Q&A: 'Space 1889' and gaslight-era adventures on Venus
Holmesian Musings and Ripping Yarns
We recently spoke with Uli Lindner of Clockwork Publishing about the company's edition of the classic tabletop role-playing game 'Space 1889' and its latest supplement -- 'Venus.'
Q: When was Space: 1889 first published and how many editions have been released? A: The original edition was published in 1988 by Game Designers Workshops, and there has been a re-release in the early 2000s by Heliograph Press. There has also been a adapted version for Savage Worlds called "Red Sands". But our Space: 1889 is basically the "regular" second edition of the game. Q: Could you tell us about the publication history of the current edition? A: The German edition of the Ubiquity version was first released in 2011, with various supplements and adventures following over the years. In 2013, Clockwork Publishing started a kick-starter campaign to fund an English version of the game, originally cooperating with British publisher Chronical City, although the two have separated ties since then and Clockwork now works alone (with Modiphius as a publishing partner). The campaign got successfully funded, and until now there have been several publications of translations of the German edition as well as some completely new material. We are planning to continue translation of German material as well as producing completely new material directly in English.
Q: How many supplements are currently out for the game? A: Besides the Core Rule Book, there is a Game Master's Screen available (including a booklet containing various generic NPC stats), as well as a source book on Martian creatures and technology, called "Marvels of Mars", and one adventure, "The Strange Land" by Gareth Hanrahan. And of course, the Venus supplement which has just been released. The adventure "London Bridge has Fallen Down" by Kieran Turley will be released in September. Several more adventures and the source book for Mercury have been released as PDF and will follow in print during the next months. There are many more adventures and a Mars source book available in German - those will of course also be translated at a later point.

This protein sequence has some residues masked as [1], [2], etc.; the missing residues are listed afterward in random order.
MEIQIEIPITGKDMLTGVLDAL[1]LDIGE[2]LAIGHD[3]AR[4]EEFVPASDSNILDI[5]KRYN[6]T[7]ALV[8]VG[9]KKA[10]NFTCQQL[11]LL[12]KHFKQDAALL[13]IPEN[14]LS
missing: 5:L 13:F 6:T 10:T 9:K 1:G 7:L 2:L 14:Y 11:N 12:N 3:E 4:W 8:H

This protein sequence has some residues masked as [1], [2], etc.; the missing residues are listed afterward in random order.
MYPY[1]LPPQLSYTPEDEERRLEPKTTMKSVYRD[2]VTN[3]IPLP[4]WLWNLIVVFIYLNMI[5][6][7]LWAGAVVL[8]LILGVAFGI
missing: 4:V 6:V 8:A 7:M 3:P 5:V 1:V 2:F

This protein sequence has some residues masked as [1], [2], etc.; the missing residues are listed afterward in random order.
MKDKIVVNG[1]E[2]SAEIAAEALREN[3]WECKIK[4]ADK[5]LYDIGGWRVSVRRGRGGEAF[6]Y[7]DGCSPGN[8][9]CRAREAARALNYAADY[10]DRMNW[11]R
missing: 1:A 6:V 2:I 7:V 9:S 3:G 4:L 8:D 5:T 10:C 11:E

Q: When was the Venus source book released?
A: This weekend, (Editorial note: Geeksagogo.com interviewed Lindner on Aug. 22) although the PDF version has been available on drivethrurpg for a while now.
Q: What does Venus offer players as opposed to the Martian setting? A: In three words: Jungles, Lizard-men, and dinosaurs. In the "Spaceverse," Venus is a much younger planet than both Mars and Earth, meaning that its inhabitants, the Lizard-men are a much less-developed civilization in technological terms. Most parts of the Morning Star are either covered in thick, impenetrable jungle or by oceans, so there is yet a lot to discover. Colonization isn't as advanced as on Mars, and the few human settlements mainly consist of daring adventurers and soldiers-of-fortune who try to start a new life in the wilderness, fending off T-Rexes and Velociraptors and exploiting the natural riches of Venus - for the jungles are home to lots of exotic plants that can be processed into potent chemicals and pharmaceuticals.
Q: Could you describe the game mechanics? A: Space: 1889 uses the Ubiquity system, a quick and easy to learn pool dice system that is also used in games like Hollow Earth Expedition, Desolation or All for One. The game master determines the Difficulty Rating of an action, which the player must then exceed with his roll. The combined rating of a Skill and an Attribute determines the number of dice which can be used to resolve the action’s Difficulty, the dice pool. Players can use any dice available, with even numbers counting as successes. To avoid time-consuming dice rolling orgies you can also Take the Average, which is half of your character’s Rating, to get an automatic success. For example, if a player’s character has a Larceny rating of 6 and the game master sets the Difficulty of the task at 3 successes, the player may Take the Average to automatically succeed without rolling any dice. Talents allow for special actions, such as drawing a weapon more quickly, providing allies with skill bonuses, or even entrancing a target during combat so that they lose interest in attacking. Style points enhancements can buy bonus dice, boost Talents, and reduce damage.
Q: Who worked on the game? A: Originally, Space: 1889 was created by Frank Chadwick. This new edition was created under the direction of German RPG author and editor-in-chief Stefan Küppers, with various German authors in his team. Most of the adventures published for the English version are written by American or British authors, like Gareth Hanrahan, Kieran Turley, John Snead, or Steve Long.